Here's a Youtube video
of people refusing to submit to questioning and searches by the Department of Homeland Security and California's produce checkpoints. [more inside]
posted by deborah
on Feb 27, 2013 -
Remember Kentucky v. King from last year
? The mis-reported conclusion was that police could enter a home without a warrant to prevent destruction of evidence based on hearing movement after knocking. A week ago the supreme court of Kentucky published
(pdf) its revisiting of the case given instructions from the US supreme court, and found in favor of King (via
): [more inside]
posted by a robot made out of meat
on May 3, 2012 -
In admitting that they have no expertise in running a corrections system, the U.S. Supreme Court ruled today that officers have unfettered authority to conduct full strip searches
of any arrested individual, even for the most minor of offenses and in situations where officers lack any suspicion of contraband. The ruling comes days after the NY Times ran an analysis suggesting that the current supreme court is the most conservative court
in modern history.
posted by GnomeChompsky
on Apr 2, 2012 -
How “secure” do our homes remain if police, armed with no warrant, can pound on doors at will and, on hearing sounds indicative of things moving, forcibly enter and search for evidence of unlawful activity?
Supreme Court OKs More Warrantless Searches [more inside]
posted by AceRock
on May 17, 2011 -
A new twist in the controversy over the (ab)use of tasers.
A judge in Niagara County, NY has decided
that tasing a suspect who refused to submit to DNA testing was a reasonable use of force. Ryan Smith, accused of robbery and kidnapping, already submitted one sample, which was contaminated when the government sent it to the wrong laboratory, and refused to give one a second time. The police asked a prosecutor what to do. His response: they could use force to get the sample, but as little as possible. So they tased Smith, who then submitted to the buccal swab. [more inside]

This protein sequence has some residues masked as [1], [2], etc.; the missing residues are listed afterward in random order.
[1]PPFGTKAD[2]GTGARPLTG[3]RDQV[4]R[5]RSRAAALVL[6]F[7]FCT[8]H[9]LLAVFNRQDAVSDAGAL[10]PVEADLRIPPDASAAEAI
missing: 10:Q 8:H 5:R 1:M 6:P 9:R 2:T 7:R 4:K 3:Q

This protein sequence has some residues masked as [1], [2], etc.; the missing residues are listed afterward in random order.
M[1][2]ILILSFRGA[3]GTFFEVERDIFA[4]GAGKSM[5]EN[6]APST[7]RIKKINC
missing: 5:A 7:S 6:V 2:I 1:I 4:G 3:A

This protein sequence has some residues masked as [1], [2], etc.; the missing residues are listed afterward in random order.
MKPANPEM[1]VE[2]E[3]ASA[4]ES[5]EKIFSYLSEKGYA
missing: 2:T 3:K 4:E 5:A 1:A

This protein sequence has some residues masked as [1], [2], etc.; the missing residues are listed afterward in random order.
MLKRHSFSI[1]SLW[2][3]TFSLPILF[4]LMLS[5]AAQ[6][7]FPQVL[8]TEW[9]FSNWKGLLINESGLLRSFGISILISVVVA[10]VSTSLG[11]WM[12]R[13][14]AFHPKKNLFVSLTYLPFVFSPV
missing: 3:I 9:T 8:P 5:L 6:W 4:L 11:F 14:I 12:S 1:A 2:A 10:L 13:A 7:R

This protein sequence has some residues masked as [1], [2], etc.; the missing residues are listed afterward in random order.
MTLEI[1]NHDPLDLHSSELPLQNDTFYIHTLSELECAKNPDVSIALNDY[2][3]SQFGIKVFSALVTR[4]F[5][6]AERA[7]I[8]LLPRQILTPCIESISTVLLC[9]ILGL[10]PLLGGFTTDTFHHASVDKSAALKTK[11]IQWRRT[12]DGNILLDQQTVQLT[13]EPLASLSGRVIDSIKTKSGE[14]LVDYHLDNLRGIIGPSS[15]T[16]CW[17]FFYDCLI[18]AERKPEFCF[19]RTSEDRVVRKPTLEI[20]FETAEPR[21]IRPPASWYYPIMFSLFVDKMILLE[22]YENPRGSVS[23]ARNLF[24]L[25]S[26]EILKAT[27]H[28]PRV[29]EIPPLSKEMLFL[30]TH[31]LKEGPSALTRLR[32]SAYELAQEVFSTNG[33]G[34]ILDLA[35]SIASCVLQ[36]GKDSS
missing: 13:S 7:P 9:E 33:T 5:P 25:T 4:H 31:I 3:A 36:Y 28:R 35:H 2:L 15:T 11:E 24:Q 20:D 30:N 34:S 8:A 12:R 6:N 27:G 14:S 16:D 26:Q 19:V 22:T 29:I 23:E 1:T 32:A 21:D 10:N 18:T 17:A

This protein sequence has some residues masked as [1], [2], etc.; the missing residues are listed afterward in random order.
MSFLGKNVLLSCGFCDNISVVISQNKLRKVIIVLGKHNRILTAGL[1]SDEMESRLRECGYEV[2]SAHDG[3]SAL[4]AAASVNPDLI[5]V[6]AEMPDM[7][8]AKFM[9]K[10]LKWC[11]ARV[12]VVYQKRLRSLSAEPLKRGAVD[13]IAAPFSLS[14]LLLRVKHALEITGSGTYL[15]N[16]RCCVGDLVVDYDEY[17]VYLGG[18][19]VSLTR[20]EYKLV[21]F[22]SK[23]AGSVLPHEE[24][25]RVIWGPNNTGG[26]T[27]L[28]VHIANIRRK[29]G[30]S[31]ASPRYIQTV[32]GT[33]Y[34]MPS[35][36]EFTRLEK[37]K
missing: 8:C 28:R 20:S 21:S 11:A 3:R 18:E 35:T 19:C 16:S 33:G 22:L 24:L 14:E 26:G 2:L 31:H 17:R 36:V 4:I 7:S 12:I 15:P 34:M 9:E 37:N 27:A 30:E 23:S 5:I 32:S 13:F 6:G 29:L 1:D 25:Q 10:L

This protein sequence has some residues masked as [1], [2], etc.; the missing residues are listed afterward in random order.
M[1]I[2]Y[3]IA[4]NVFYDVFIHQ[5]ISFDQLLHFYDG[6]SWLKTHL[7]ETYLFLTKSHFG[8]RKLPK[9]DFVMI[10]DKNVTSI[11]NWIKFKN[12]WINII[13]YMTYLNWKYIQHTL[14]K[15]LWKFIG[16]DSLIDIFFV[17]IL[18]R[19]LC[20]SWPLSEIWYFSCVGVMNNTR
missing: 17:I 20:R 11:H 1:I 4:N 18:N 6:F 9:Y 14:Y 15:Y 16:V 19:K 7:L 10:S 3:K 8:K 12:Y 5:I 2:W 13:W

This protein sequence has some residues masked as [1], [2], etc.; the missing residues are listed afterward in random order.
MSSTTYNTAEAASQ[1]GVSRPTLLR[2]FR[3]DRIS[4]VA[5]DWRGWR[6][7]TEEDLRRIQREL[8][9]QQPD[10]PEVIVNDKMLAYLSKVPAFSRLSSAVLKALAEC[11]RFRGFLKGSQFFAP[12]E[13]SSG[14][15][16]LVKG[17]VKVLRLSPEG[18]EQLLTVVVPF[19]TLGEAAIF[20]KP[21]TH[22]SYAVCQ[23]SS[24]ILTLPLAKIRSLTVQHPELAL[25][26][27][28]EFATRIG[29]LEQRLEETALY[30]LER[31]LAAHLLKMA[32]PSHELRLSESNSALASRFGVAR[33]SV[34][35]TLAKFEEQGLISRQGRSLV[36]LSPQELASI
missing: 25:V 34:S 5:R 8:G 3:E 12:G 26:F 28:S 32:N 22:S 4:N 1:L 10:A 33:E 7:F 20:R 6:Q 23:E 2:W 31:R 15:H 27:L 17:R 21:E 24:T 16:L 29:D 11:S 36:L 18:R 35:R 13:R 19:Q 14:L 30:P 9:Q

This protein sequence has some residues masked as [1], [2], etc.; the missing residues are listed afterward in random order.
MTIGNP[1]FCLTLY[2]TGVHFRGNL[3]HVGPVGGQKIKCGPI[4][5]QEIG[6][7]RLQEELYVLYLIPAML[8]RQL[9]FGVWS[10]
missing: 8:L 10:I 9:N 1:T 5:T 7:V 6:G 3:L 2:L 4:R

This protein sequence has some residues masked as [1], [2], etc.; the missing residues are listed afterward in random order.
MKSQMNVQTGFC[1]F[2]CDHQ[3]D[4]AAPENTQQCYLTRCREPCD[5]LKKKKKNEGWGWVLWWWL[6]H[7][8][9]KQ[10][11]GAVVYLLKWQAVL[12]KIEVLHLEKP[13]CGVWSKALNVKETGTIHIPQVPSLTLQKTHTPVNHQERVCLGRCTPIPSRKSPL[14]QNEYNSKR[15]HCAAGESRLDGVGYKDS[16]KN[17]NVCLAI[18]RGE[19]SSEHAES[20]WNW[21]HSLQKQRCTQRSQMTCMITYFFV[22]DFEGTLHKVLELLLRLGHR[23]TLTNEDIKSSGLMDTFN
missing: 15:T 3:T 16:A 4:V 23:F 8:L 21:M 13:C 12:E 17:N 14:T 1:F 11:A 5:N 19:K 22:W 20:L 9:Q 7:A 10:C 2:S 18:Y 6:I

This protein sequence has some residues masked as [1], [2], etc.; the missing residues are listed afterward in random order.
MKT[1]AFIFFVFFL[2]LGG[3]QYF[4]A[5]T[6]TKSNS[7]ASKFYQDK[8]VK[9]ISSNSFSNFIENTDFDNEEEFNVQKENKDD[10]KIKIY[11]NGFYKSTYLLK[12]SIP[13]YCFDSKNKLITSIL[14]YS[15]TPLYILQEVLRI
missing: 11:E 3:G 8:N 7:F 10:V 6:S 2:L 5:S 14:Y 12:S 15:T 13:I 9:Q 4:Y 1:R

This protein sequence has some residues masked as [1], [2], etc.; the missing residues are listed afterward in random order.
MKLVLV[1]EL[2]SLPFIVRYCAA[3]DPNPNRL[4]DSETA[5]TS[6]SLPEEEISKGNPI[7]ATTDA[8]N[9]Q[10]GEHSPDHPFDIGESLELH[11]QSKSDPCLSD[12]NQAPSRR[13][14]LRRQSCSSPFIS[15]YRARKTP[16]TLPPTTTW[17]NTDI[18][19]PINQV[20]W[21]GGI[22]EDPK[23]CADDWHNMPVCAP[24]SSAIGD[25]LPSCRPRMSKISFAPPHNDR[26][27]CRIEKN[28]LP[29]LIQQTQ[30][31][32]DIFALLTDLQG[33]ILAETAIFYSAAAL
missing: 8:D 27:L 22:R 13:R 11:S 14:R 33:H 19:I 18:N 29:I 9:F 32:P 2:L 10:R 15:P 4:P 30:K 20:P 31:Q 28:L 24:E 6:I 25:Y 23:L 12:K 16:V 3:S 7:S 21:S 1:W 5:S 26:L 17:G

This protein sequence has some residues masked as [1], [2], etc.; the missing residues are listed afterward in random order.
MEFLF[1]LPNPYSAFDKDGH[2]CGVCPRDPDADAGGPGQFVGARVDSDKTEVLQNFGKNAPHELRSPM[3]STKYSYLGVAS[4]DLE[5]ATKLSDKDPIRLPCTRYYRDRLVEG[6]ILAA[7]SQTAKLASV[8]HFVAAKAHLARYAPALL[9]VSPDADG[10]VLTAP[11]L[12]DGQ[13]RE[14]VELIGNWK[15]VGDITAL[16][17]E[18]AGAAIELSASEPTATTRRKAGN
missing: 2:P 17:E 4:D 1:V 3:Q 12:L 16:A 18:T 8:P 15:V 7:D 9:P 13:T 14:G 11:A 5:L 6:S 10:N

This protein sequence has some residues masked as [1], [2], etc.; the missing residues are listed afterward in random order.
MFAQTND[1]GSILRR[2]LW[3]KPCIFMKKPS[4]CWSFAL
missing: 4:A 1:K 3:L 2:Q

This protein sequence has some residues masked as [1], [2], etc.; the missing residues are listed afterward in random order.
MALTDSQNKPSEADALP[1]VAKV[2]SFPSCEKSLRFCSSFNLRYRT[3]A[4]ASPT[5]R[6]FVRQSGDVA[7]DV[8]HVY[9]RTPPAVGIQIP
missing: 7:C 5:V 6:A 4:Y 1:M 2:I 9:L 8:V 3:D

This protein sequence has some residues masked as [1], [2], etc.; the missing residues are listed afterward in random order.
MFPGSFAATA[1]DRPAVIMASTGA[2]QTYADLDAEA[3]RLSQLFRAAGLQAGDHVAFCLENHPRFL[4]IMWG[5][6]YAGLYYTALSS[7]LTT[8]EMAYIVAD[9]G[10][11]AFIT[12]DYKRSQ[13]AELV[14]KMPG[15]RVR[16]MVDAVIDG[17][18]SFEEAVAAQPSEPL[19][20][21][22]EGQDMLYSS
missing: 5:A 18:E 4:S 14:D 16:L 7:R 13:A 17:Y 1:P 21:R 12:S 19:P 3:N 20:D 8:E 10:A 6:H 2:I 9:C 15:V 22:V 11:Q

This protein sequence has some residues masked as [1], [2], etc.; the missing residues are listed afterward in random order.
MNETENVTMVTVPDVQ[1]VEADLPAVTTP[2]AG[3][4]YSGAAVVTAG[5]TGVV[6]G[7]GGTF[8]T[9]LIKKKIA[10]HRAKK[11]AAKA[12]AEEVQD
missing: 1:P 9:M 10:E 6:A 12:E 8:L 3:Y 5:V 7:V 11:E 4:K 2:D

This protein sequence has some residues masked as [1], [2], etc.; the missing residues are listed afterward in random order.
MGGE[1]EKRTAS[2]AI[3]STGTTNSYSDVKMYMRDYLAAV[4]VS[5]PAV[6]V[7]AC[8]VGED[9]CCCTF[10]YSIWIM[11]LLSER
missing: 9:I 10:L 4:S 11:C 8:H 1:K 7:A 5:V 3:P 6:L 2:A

posted by R_Nebblesworth
on Jun 5, 2009 -
On December 18, 2004, Ascension Alverez-Tejeda
and his girlfriend were stopped at a traffic light near La Pine Oregon, and when the light turned green, the car in front of them stalled. Alverez-Tejeda stopped in time but a pickup truck behind him rear-ended him. When he got out to look at his bumper, the police showed up and arrested the truck driver for drinking and driving. The cops then convinced Alverez-Tejeda and his girlfriend to go to a nearby parking lot, ordered them out of their car and into in the back of the cop car for 'processing.' While they were in the cruiser, a person jumped in their car and took off. The cops ordered the pair out and set off in full pursuit up the road.
But it was all a set up worthy of David Mamet. DEA agents were tracking a drug gang and. . .decided to stage something, perhaps even a carjacking, in order to seize the drugs without tipping off the conspirators. They never consulted a judge, but every person in the story, other than Alverez-Tejeda and his girlfriend, was a cop of some sort.
posted by EarBucket
on Jun 9, 2007 -
"And yet the people who invented this country saw an aggressive, independent press as a protective measure against the abuse of power in a democracy, and an essential ingredient for self-government."
Bill Keller, executive editor of the New York Times, publicly responds to criticisms
on the publication of information about clandestine surveillance of private bank records of Americans
, offering a rare glimpse into the Fourth Estate's complicated negotiations with the government over issues of public interest.
posted by Mr. Six
on Jun 26, 2006 -
The Supreme Court
ruled a week ago that police may enter a private home without a warrant to break up a fight. Does this have any bearing on the War On Terror? Some people think so.
posted by EarBucket
on May 29, 2006 -
Yesterday the U.S. Supreme Court held
in a 5-3 decision
(.pdf) that police may not search a home if any inhabitant of the home is present and objects to the search, even if another inhabitant consents. The Court drew what it acknowledged is a “fine line” – if a co-inhabitant is at the door and objects, the police can’t enter; but if the co-inhabitant is somewhere else – even in a nearby police car – and has no opportunity to object, then police don’t need his or her consent. Chief Justice Roberts issued his first written dissent, blasting the majority’s “random” and “arbitrary” rule and suggesting that the ability of police to respond to domestic violence threats could be compromised. The zingers in the footnotes
may reveal “strains behind the surface placidity and collegiality of the young Roberts court.”
posted by brain_drain
on Mar 23, 2006 -
The ACLU wants to protect your privacy
from government electronic surveillance programs like Echelon and Carnivore. Their full page ad
in today's NYT claims 4th amendment
rights are being violated by the US government, which is overstepping their bounds, and nearly free of up-to-date laws. Is it to late or can anything be done to protect civilian electronic communication?
posted by mathowie
on Apr 15, 2001 -